Gabor spots for vision; how to use pictures

What are Gabor Spots?

Gabor spots are stimuli that drive early visual activity. They look like a series of black and white stripes, they can be oriented in any direction, they can be made easily distinguishable or difficult to see, small or large, central or peripheral, rotating or stationary.

It is known that human vision can be improved by focusing on a pattern called the Gabor Spot. By using the Gabor picture and rearranging it into a simple match 3 puzzle, the player can concentrate and train for an extended period of time.

How to Use Pictures - Gabor Spots

Our visual abilities have a significant impact on performance on a huge number of tasks. Numerous studies are investigating mechanisms that can improve vision.

One of the limitations of published research is that learning effects are often not transferable to the learning task or to the real world. Here we report the results of a new integrative perceptual learning program that combines multiple approaches to perceptual learning: learning with a diverse set of stimuli, optimized presentation of stimuli, multisensory facilitation, and continually amplifying training stimuli to generalize benefits to real-world tasks.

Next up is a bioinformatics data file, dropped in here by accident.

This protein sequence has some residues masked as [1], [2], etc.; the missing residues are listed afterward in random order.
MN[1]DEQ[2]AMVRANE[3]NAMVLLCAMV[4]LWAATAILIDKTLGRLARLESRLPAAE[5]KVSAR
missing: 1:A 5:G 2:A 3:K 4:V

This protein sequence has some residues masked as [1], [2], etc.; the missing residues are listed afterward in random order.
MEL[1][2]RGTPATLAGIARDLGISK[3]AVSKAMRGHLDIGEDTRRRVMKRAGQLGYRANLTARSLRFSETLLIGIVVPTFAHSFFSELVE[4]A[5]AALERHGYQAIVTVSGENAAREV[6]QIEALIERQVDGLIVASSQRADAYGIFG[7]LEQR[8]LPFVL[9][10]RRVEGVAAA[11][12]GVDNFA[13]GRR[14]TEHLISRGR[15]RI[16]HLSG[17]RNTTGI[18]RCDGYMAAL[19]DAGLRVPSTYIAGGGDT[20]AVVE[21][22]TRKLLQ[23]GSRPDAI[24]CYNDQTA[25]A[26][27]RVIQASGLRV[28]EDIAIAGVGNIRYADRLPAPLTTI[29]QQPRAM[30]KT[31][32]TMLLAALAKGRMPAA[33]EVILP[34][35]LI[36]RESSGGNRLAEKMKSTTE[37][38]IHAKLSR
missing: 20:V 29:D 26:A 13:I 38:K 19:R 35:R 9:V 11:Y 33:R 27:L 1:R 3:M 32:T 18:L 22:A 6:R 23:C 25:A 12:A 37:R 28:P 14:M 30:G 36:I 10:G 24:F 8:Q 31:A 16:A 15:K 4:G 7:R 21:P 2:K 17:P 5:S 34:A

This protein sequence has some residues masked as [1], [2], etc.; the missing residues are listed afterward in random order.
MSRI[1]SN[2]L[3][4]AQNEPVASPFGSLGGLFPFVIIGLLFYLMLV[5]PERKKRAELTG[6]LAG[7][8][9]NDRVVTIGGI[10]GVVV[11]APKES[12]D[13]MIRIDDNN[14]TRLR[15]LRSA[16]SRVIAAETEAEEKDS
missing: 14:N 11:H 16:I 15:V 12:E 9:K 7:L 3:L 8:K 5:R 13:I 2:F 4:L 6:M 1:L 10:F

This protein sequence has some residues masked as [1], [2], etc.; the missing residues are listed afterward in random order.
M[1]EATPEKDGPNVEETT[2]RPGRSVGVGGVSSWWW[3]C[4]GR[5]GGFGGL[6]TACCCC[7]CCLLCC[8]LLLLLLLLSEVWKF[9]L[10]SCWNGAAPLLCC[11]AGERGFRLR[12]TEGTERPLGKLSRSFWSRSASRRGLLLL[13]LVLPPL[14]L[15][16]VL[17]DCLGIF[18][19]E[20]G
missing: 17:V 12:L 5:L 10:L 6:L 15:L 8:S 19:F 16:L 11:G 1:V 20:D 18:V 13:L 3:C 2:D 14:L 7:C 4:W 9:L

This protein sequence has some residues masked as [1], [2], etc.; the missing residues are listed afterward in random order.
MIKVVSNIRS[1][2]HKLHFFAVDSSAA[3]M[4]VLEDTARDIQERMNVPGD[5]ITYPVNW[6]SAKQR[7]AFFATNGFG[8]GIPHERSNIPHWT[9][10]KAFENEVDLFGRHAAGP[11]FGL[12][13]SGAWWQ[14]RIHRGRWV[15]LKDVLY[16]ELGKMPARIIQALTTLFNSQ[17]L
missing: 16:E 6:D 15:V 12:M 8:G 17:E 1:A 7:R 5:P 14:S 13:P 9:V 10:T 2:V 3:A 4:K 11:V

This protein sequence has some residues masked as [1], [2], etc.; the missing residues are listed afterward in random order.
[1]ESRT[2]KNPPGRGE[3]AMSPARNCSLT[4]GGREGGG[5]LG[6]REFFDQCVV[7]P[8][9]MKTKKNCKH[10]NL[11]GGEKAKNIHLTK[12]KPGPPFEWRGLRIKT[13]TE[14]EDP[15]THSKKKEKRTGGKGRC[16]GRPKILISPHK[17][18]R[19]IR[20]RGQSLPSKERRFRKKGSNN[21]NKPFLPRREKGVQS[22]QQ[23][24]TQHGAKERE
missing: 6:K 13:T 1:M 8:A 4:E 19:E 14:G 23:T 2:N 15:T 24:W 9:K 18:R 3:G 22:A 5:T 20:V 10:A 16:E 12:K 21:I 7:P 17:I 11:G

From middle age, the lenses in your eyes harden, become less flexible. Your eye muscles struggle harder to flex to focus on this font.

But a new form of learning - retraining the brain, in fact, can postpone the inevitable age-related loss of visual focus at close range, so you don't need reading glasses. Various studies show it works without any treatment.

Difficulty reading small print that begins in middle age is called presbyopia, from the Greek words for "old man" and "eyes." It is a very common condition, and despite its Greek etymology, women feel it the same way. Every five years, the average person over the age of 30 loses the ability to see one line on the reading tables used in the optometrist's office.

The tutorial includes looking at images called Gabor Patch under different conditions. Gabor spots optimally stimulate the part of the brain responsible for vision. The tutorial is based on trying to see the Gabor Spots, which are placed between distracting Flankers nearby. During training, the distance between Flankers changes, the target contrast decreases and images flicker on the screen for up to a millisecond - so that someone can barely see the target.

A number of studies show that doing this kind of exercise a hundred times over several sessions every week for several months will gradually reduce hyperopia.

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